All Politics Is Local
Unless you live in Baltimore, Maryland, or Asheville, North Carolina, you probably weren’t aware of two recent editorials Mark Hyman did specifically for these markets. In both of these “customized” editorials, Hyman lashes out at local media outlets that he feels have done Sinclair or its friends wrong.
The first of these is yet another attack on the Baltimore Sun, a frequent Hyman target. The Sun recently ran a story about how then-state delegate (and current governor) Bob Ehrlich helped push legislation that helped break down the separations between utility companies and the state regulatory agency that oversaw them.
Hyman works himself into a tizzy, complaining that Ehrlich could not have pushed such legislation through single handedly and that the Sun’s article amounts to a “cheap shot.”
There are multiple problems with Hyman’s argument. First, Hyman ignores the fact (mentioned in the Sun article) that Ehrlich was the only sponsor of the legislation. Certainly he didn’t pass it alone, but he led the charge. Secondly, the article focuses on Ehrlich because he’s currently the governor of the state and is, therefore, in a position to shape the relationship between state regulatory agencies and the private companies they oversee. Is putting the current governor’s actions in the context of his previous political career unethical, particularly when the Ehrlich says he still stands by that legislation?
No, but what is unethical is the fact that Hyman yet again delivers a pro-Ehrlich editorial without disclosing the fact that he worked for Ehrlich when he was in Congress, or that Sinclair Broadcasting and Ehrlich have enjoyed a cozy quid pro quo relationship for years.
In the second of his custom-job editorials, Hyman goes after another newspaper, the Citizen-Times of Asheville, North Carolina. Their sin? According to Hyman, they ran “an editorial moaning over the fact that I do editorials on News 13.”
I looked up the editorial in question, and I’m afraid it look s as if our friend Mark might be suffering from paranoid megalomania. The editorial is actually about possible federal regulation regarding “Internet neutrality.” The authors make the point that federal regulation is a tricky business, because it often has mixed results. Pointing to the Telecommunications Act of 1996, the editorial notes that there were some undesirable consequences:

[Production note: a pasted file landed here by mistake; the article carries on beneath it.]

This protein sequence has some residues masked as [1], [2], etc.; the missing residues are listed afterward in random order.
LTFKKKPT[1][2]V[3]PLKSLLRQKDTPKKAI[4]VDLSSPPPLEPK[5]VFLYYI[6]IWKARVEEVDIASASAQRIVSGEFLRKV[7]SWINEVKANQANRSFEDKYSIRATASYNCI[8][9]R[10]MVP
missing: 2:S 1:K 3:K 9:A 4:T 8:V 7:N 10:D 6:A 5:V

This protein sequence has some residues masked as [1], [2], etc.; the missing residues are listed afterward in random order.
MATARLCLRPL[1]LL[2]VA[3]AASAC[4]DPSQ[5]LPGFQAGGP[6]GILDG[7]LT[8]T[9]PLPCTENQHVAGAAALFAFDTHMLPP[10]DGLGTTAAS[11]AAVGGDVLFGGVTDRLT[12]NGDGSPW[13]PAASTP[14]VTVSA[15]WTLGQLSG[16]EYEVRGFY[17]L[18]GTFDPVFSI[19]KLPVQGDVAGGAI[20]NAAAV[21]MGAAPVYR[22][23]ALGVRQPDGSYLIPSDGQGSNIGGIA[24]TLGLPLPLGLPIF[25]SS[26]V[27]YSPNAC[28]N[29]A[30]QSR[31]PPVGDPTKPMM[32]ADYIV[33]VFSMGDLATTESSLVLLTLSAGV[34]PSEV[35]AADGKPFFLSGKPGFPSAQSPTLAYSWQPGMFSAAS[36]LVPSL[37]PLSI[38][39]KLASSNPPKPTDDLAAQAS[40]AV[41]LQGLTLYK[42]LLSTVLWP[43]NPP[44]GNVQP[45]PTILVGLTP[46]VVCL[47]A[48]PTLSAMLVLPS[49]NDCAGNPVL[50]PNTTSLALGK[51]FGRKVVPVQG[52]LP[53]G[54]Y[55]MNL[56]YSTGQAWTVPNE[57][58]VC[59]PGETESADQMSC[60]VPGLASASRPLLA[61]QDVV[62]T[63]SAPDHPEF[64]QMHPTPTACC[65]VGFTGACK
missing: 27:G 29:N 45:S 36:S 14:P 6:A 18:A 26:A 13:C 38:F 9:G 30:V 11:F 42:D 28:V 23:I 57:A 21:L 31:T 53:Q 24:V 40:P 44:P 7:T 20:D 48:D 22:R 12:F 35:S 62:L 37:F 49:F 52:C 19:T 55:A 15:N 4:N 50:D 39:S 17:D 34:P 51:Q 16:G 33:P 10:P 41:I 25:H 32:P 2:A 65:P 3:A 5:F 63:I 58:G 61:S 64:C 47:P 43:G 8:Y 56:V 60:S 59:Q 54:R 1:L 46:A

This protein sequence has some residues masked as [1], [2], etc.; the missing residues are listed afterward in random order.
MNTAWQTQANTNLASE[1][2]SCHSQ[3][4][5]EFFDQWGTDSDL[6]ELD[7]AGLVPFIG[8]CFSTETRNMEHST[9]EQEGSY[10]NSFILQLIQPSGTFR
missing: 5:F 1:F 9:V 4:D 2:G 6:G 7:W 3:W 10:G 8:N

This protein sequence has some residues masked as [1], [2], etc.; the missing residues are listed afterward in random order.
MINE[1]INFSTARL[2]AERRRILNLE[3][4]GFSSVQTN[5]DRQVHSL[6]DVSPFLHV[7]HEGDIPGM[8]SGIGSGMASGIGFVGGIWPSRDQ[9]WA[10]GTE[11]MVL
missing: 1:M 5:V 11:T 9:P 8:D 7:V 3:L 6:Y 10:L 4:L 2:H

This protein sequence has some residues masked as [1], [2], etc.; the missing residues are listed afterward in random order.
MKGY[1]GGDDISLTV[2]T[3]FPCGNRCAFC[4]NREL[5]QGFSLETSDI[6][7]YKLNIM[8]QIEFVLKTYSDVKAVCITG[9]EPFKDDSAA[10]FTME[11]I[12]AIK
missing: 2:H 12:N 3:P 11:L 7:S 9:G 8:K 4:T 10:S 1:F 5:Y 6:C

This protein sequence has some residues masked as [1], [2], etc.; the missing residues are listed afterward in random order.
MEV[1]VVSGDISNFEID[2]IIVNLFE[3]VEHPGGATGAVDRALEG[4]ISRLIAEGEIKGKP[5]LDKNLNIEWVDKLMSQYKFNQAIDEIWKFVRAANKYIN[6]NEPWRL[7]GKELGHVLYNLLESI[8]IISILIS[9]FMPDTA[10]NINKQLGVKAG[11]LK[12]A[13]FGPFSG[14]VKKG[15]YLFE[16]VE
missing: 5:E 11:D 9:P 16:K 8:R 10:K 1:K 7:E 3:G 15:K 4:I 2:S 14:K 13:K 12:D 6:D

Now, one owner claims more than 1,200 radio stations, and the
changes to local TV stations have given us the gift of folks like Mark Hyman,
the Baltimore-based commentator carried on Sinclair stations. We’d like to toss that particular fish back.
That’s it. That’s the extent of the editorial’s attention to Hyman—a sentence and a half in an editorial that runs more than 700 words.
But that’s more than enough to send Mark into fits of righteous anger. Pointing out that the Citizen-Times is owned by Gannett, Hyman accuses the paper of hypocrisy since Gannett also profited from the 1996 Telecommunications Act. He also claims that “Gannett's TV station coverage dwarfs that of Sinclair.”
Again, we’ve got multiple problems here. First, Hyman is simply being deceitful when he claims Gannett’s TV coverage “dwarfs” Sinclair’s. According to the Gannett website, the company owns 21 television stations and reaches 19.8 million households. Sinclair’s website says their company owns 58 stations and reaches 22% of all television households. According to the folks at Nielsen Media Research, there are currently 110,200,000 television households in the U.S. That means Sinclair stations reach 24.2 million households.
Not that Gannett is a wallflower when it comes to the media consolidation hoedown. They certainly *have* benefited from increased consolidation, just as Sinclair has. But notice that Hyman’s accusation of “hypocrisy” is not a defense. It’s a basic argumentative fallacy—being guilty of an offense yourself does not by itself invalidate your claim that someone else is guilty of the same thing. Sure, maybe the editorial’s authors are hypocrites, but that doesn’t mean they’re wrong.
But that brings us to the even larger flaw in Hyman’s reasoning. Far from exposing hypocrisy, the editorial’s position suggests that the Citizen-Times is able to stake its own editorial positions regardless of the broader interests of its corporate ownership. Unlike Sinclair’s local news stations, which are forced to carry the parent company’s editorials rather than have their own local voices, it seems Gannett allows its newspapers to have their own editorial positions.
Admittedly, this might be a hard topic for Hyman to grasp—the idea that a parent company might actually allow its local media outlets to be truly local. But the fact that Hyman doesn’t get it shouldn’t blind us from the truth of the matter.
The fact that Gannett owns so many media outlets is unsettling, and I’m all for tighter ownership regulations. But in this case, it is Sinclair’s bullying, not Gannett, that gives us a clear picture of the consequences of media ownership deregulation.
And that’s The Counterpoint.